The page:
Sales of luxury goods dropped in 2013, the third year of decline, and is expected to drop even further in 2014, according to a new Hurun report. “In terms of traditional luxury – leathers, accessories, watches – this year is going to be flat if not a little bit down,” Hurun founder Rupert Hoogewerf tells Reuters.
“In terms of traditional luxury – leathers, accessories, watches – this year is going to be flat if not a little bit down,” Hurun Report founder and chief researcher Rupert Hoogewerf told Reuters.
“For luxuries like tea, healthcare, even education, we are still looking at a booming market.”
The crackdown on conspicuous spending, which began in 2012, is part of a vow made by Chinese President Xi Jinping to be tougher on graft. He has focused in particular on gifts made to government officials often in exchange for preferential treatment or contracts.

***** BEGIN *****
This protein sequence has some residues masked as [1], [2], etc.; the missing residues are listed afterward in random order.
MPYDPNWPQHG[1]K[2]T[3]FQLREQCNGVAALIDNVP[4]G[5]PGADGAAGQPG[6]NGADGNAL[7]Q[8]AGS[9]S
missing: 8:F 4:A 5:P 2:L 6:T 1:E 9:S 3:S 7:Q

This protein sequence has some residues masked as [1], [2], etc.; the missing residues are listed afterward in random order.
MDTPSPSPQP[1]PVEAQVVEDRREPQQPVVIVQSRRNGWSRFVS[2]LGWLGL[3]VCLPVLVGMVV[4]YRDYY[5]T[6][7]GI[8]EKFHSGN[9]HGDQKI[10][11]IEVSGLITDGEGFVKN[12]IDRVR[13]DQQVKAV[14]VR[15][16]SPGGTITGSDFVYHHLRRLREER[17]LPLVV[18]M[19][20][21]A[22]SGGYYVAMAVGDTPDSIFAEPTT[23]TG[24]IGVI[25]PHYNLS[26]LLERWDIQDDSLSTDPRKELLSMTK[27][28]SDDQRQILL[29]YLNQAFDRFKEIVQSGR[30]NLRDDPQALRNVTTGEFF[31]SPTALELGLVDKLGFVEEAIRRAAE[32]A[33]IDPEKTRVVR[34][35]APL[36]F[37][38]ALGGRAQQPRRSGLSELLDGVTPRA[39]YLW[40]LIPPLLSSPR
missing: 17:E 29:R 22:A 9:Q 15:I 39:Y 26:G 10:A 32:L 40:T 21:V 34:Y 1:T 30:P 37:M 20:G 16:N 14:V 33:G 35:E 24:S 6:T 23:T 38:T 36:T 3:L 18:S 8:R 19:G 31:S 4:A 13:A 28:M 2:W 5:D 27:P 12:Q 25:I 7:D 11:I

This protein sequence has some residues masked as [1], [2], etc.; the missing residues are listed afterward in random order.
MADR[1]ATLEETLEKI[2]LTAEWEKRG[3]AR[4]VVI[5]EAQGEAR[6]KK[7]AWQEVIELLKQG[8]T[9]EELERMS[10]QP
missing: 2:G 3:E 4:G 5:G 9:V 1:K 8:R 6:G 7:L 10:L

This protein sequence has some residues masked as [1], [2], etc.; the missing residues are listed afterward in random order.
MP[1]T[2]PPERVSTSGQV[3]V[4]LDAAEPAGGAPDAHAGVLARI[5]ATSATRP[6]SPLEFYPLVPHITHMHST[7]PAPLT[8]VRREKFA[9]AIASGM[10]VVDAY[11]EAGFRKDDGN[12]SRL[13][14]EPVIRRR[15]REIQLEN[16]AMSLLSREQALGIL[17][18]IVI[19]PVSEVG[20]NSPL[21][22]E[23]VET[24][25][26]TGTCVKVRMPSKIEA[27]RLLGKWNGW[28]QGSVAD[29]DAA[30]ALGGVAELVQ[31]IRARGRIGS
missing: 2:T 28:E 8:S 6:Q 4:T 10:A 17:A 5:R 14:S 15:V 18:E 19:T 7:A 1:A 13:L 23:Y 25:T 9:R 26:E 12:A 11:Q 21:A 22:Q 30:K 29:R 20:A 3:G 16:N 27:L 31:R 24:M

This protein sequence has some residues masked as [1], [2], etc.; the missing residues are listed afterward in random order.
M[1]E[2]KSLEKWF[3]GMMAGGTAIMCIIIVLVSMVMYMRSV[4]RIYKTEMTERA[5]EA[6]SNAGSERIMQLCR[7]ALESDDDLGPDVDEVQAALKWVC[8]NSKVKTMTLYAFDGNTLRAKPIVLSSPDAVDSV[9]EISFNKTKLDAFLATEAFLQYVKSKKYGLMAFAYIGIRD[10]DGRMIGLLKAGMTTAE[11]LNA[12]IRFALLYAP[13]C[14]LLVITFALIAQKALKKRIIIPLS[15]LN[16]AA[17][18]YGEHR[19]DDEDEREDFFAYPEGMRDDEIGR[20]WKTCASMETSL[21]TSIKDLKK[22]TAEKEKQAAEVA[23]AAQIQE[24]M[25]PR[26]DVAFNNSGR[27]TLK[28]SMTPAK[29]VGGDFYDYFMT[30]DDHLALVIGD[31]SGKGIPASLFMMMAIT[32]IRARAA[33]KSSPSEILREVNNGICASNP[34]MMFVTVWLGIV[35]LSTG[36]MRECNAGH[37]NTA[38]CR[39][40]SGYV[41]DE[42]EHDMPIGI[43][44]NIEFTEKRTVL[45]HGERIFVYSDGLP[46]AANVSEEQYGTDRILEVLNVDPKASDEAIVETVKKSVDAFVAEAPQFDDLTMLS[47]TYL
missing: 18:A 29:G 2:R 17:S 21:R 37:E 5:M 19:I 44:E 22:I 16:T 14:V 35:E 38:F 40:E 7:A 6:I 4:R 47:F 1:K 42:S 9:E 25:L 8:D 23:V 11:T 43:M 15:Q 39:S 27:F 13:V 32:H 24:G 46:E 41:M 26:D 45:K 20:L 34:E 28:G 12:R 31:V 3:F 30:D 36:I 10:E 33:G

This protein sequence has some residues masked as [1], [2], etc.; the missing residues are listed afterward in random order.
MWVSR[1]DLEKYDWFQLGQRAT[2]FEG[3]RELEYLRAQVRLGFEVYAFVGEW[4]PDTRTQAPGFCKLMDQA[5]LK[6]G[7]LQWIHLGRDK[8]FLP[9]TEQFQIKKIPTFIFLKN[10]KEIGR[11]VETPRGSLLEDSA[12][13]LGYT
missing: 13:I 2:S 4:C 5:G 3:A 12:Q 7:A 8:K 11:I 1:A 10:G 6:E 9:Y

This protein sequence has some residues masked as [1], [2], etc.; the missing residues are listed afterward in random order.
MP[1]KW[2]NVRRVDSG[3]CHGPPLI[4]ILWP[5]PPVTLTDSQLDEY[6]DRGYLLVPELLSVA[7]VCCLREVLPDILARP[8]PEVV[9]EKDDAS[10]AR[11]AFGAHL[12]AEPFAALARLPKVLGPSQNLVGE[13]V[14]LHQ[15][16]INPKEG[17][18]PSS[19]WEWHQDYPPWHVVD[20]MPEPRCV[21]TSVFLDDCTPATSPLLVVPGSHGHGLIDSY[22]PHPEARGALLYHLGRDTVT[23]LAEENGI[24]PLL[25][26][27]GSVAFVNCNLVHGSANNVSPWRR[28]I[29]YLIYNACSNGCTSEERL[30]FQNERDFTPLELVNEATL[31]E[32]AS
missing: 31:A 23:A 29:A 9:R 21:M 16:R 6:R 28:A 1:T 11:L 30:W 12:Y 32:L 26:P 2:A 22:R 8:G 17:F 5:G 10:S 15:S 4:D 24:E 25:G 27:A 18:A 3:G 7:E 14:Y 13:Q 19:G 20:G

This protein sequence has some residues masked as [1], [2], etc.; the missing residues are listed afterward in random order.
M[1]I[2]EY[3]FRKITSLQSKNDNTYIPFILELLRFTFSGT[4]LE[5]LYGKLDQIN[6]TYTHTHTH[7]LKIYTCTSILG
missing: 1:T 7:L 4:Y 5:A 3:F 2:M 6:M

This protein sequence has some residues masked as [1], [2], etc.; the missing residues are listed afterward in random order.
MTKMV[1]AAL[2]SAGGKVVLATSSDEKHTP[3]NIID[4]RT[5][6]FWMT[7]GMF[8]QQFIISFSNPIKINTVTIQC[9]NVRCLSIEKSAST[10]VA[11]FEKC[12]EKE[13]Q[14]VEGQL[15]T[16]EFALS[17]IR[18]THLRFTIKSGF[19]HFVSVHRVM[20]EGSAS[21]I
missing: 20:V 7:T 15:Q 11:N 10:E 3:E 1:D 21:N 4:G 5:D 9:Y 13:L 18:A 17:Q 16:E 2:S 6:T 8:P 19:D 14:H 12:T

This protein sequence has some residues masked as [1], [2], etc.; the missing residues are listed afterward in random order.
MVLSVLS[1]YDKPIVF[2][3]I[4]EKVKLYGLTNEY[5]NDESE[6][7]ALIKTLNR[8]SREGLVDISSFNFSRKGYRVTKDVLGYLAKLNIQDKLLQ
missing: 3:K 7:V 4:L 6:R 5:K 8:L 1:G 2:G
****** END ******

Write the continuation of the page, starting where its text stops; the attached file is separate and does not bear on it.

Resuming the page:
As a result, many wealthy Chinese now buy luxury goods for themselves, rather than as gifts, Hoogewerf said.
Less popular were Bulgari – another LVMH brand – Salvatore Ferragamo, Tiffany and Co and the fiery baijiu liquor made by Chinese firm Kweichow Moutai Co Ltd, once the top tipple of Communist Party officials.
Affluent Chinese often shop online for the best price globally. They have also become more confident about their fashion choices, mixing high-street clothing and accessories with branded goods.
“There is a much savvier consumer out there,” Hoogewerf said. “There will be more purchasing done overseas than in China. For a brand that’s global it’s fine.”